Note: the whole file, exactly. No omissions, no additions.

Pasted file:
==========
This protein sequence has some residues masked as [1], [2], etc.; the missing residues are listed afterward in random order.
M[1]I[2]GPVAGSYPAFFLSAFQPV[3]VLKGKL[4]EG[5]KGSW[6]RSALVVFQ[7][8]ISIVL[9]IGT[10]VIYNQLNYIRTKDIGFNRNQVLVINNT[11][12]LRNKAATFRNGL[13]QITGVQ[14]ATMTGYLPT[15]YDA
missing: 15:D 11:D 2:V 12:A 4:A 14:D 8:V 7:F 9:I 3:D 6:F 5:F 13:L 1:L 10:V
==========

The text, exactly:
This protein sequence has some residues masked as [1], [2], etc.; the missing residues are listed afterward in random order.
M[1]I[2]GPVAGSYPAFFLSAFQPV[3]VLKGKL[4]EG[5]KGSW[6]RSALVVFQ[7][8]ISIVL[9]IGT[10]VIYNQLNYIRTKDIGFNRNQVLVINNT[11][12]LRNKAATFRNGL[13]QITGVQ[14]ATMTGYLPT[15]YDA
missing: 15:D 11:D 2:V 12:A 4:A 14:D 8:V 7:F 9:I 3:D 6:F 5:F 13:L 1:L 10:V